The New English

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You know how other languages have single words for concepts that English needs a whole sentence, or maybe even a paragraph, to express? The German 'shadenfreude', the pleasure one takes in the misfortune of others, is a great example. These days, 'backfeifengesicht' -- roughly, a face badly in need of a fist -- is one that has been alarmingly relevant, for some reason.

English can catch up. My wife is excellent at coming up with new words. For example: pupsetto. You know how you speak in a higher register when talking to something cute? That's pupsetto.

I myself came up with kindlespointment. That's when you open your Kindle and realize you're too cheap to buy books you actually want to read.

Evolution in language goes beyond just new words. If you really want to improve accuracy and conciseness, I say you have to reach higher. I invented a new tense. It's called the 'past prohibitive'. You use it when you did something, but wished you hadn't.

For example, you could say. "I had the oysters, but one was bad and I was up all night puking." Or, you could say: I hud the oysters. The rest of the experience is implied. Get it? That's the past prohibitive.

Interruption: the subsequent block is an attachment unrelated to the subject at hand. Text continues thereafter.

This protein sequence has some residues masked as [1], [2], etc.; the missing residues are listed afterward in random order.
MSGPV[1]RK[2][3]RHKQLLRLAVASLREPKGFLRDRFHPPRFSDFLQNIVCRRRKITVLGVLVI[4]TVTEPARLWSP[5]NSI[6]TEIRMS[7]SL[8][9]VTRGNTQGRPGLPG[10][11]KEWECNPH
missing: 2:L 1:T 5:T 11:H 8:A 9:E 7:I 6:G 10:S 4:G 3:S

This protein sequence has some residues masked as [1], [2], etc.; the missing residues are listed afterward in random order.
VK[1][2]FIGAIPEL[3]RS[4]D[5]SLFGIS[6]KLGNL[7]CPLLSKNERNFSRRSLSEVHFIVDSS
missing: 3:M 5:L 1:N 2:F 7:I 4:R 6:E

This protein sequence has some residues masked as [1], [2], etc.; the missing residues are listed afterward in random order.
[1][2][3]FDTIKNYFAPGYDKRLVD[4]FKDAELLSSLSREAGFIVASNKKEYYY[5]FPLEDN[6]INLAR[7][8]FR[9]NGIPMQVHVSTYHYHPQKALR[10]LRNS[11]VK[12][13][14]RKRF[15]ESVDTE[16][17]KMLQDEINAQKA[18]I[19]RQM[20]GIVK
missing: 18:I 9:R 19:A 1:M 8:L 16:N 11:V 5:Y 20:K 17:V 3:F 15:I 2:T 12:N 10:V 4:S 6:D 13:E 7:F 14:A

She slud with him. No sad details about her perennial gap between romantic hopes and romantic reality needed.

He vud for Donald Trump. Useful, isn't it?

These days, when we rely so much on texting, I think the next evolution should be with emojis. We need better ones, with more refinement and complexity. For example, how about one that says, 'I've seen this passive-aggressive game before, and I'm just not going to play this time?" An emoji like that would save the need for a lot of honest sharing of thoughts and feelings.

With a Perspective, I'm Adam Browning.

Adam Browning is executive director of a solar advocacy non-profit. He lives in Oakland.